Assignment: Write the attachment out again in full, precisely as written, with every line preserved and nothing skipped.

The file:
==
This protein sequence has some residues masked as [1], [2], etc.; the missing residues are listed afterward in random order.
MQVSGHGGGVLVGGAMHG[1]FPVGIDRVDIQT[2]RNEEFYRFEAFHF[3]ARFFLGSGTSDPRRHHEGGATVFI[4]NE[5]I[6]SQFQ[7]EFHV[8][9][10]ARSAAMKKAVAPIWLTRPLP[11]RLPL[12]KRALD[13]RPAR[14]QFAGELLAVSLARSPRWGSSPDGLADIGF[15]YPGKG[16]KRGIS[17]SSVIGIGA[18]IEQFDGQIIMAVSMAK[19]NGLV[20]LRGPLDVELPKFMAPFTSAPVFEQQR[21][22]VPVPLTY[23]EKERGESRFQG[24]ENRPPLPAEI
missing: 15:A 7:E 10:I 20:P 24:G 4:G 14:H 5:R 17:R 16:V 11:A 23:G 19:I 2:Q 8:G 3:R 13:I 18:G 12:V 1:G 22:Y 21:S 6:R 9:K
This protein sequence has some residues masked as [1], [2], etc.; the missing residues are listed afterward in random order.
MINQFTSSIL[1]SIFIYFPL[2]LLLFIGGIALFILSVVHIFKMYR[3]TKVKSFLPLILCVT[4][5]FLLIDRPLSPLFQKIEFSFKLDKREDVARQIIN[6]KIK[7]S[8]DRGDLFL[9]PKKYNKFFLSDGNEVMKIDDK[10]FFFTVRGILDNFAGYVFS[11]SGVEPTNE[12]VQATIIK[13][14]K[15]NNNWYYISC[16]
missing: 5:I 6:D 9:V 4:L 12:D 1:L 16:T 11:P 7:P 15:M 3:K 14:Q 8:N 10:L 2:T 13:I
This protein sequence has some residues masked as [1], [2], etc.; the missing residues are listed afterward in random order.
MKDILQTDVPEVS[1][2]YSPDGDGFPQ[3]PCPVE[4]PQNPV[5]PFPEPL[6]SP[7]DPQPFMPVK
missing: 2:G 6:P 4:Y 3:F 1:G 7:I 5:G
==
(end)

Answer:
This protein sequence has some residues masked as [1], [2], etc.; the missing residues are listed afterward in random order.
MQVSGHGGGVLVGGAMHG[1]FPVGIDRVDIQT[2]RNEEFYRFEAFHF[3]ARFFLGSGTSDPRRHHEGGATVFI[4]NE[5]I[6]SQFQ[7]EFHV[8][9][10]ARSAAMKKAVAPIWLTRPLP[11]RLPL[12]KRALD[13]RPAR[14]QFAGELLAVSLARSPRWGSSPDGLADIGF[15]YPGKG[16]KRGIS[17]SSVIGIGA[18]IEQFDGQIIMAVSMAK[19]NGLV[20]LRGPLDVELPKFMAPFTSAPVFEQQR[21][22]VPVPLTY[23]EKERGESRFQG[24]ENRPPLPAEI
missing: 15:A 7:E 10:I 20:P 24:G 4:G 14:H 5:R 17:R 16:V 11:A 23:G 19:I 2:Q 8:G 3:R 13:I 18:G 12:V 1:G 22:Y 21:S 6:R 9:K
This protein sequence has some residues masked as [1], [2], etc.; the missing residues are listed afterward in random order.
MINQFTSSIL[1]SIFIYFPL[2]LLLFIGGIALFILSVVHIFKMYR[3]TKVKSFLPLILCVT[4][5]FLLIDRPLSPLFQKIEFSFKLDKREDVARQIIN[6]KIK[7]S[8]DRGDLFL[9]PKKYNKFFLSDGNEVMKIDDK[10]FFFTVRGILDNFAGYVFS[11]SGVEPTNE[12]VQATIIK[13][14]K[15]NNNWYYISC[16]
missing: 5:I 6:D 9:V 4:L 12:D 1:L 16:T 11:P 7:P 15:M 3:K 14:Q 8:N 10:L 2:T 13:I
This protein sequence has some residues masked as [1], [2], etc.; the missing residues are listed afterward in random order.
MKDILQTDVPEVS[1][2]YSPDGDGFPQ[3]PCPVE[4]PQNPV[5]PFPEPL[6]SP[7]DPQPFMPVK
missing: 2:G 6:P 4:Y 3:F 1:G 7:I 5:G